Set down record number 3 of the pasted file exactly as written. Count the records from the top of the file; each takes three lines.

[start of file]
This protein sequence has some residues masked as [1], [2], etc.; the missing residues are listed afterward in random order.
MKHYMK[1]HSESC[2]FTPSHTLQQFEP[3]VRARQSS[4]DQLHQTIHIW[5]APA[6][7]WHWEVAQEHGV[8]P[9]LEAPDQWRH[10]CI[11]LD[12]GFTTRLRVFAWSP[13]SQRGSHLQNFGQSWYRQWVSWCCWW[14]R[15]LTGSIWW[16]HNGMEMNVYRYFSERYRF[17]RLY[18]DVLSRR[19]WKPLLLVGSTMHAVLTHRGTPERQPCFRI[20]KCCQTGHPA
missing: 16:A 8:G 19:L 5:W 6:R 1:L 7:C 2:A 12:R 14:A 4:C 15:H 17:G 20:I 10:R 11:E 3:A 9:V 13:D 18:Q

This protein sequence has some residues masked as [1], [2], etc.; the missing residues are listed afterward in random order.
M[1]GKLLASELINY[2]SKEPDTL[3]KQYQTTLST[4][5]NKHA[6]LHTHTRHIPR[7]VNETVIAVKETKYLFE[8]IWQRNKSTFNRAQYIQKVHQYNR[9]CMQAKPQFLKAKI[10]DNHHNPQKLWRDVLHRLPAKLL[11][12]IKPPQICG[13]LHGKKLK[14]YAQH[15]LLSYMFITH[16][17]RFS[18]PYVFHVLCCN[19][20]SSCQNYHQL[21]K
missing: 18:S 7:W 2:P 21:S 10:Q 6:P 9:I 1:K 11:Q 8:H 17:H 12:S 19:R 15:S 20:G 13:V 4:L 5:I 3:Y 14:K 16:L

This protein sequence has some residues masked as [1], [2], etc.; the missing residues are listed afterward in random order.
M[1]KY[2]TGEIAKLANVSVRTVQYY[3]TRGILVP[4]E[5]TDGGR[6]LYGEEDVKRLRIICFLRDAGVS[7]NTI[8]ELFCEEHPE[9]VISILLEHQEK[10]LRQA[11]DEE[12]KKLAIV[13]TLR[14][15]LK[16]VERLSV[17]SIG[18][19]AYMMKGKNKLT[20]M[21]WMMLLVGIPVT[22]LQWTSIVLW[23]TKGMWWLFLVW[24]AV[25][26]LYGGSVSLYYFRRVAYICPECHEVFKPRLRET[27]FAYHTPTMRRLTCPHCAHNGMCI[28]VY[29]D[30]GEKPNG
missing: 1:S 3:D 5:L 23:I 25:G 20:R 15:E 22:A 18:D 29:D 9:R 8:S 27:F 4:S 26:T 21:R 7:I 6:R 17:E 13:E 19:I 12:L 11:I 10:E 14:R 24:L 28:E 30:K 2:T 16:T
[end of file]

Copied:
This protein sequence has some residues masked as [1], [2], etc.; the missing residues are listed afterward in random order.
M[1]KY[2]TGEIAKLANVSVRTVQYY[3]TRGILVP[4]E[5]TDGGR[6]LYGEEDVKRLRIICFLRDAGVS[7]NTI[8]ELFCEEHPE[9]VISILLEHQEK[10]LRQA[11]DEE[12]KKLAIV[13]TLR[14][15]LK[16]VERLSV[17]SIG[18][19]AYMMKGKNKLT[20]M[21]WMMLLVGIPVT[22]LQWTSIVLW[23]TKGMWWLFLVW[24]AV[25][26]LYGGSVSLYYFRRVAYICPECHEVFKPRLRET[27]FAYHTPTMRRLTCPHCAHNGMCI[28]VY[29]D[30]GEKPNG
missing: 1:S 3:D 5:L 23:I 25:G 20:R 15:E 22:A 18:D 29:D 9:R 8:S 27:F 4:S 26:T 21:R 7:I 6:R 17:E 13:E 19:I 12:L 11:I 10:E 14:R 24:L 28:E 30:K 2:T 16:T